Prime Minister David Cameron will be grilled by Parliament on Wednesday about a phone-hacking scandal that has rocked the British establishment.
Cameron cut short his visit to Africa on Tuesday to join parliamentarians in debating the phone-hacking issue and answer lawmakers' scrutiny over his links to Rupert Murdoch's media empire in a special session of House of Commons.
The scandal has forced the resignations of senior executives at News Corp and two of Britain's top policemen as well as fuelling opposition attacks on Cameron.
Rupert Murdoch, his son James, former aide Rebekah Brooks and senior police officers faced lawmakers on the issue yesterday in an extraordinary series of Commons committee hearings.
During the tense hearing, Murdoch and his son James apologised for the phone hacking, a scandal which has engulfed their media empire and rocked police and politicians to the core, and told lawmakers that "these actions do not live up to the standards our company aspires to."
Cameron was criticised for employing Andy Coulson, a former editor of Murdoch's News of the World tabloid, shut down over the scandal.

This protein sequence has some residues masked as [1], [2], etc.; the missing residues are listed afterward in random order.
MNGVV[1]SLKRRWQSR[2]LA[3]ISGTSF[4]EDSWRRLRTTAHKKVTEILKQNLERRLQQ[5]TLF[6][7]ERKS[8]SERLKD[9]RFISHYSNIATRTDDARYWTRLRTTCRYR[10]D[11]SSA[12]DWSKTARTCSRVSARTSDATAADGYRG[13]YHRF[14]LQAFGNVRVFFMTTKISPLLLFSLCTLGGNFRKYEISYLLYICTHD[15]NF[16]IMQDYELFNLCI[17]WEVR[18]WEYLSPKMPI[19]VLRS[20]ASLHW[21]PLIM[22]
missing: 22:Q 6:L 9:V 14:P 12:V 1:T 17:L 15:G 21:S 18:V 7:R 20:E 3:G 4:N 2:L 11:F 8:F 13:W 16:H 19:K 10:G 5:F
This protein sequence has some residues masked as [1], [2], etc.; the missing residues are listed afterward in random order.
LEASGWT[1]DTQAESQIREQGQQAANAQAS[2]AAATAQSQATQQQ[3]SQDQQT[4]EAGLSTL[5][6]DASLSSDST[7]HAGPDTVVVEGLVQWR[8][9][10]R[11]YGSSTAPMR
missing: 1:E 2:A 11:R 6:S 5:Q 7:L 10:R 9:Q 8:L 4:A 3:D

Aides have indicated that he expects to be questioned by MPs on the admission last night that his former media chief Coulson had received "informal advice" before elections last year from Neil Wallis, a key suspect in the hacking row, the Mirror reported.
Both men have been arrested and bailed in connection with the Scotland Yard hacking inquiry.
Wallis is also at the heart of allegations that forced Scotland Yard chief Paul Stephenson and anti-terror chief John Yates to resign.
A Conservative spokesman has insisted Wallis was never employed by the Conservative Party and had not been paid.
He added: "It has been drawn to our attention that he may have provided Andy Coulson with some informal advice on a voluntary basis before the election. We are currently finding out the exact nature of any advice."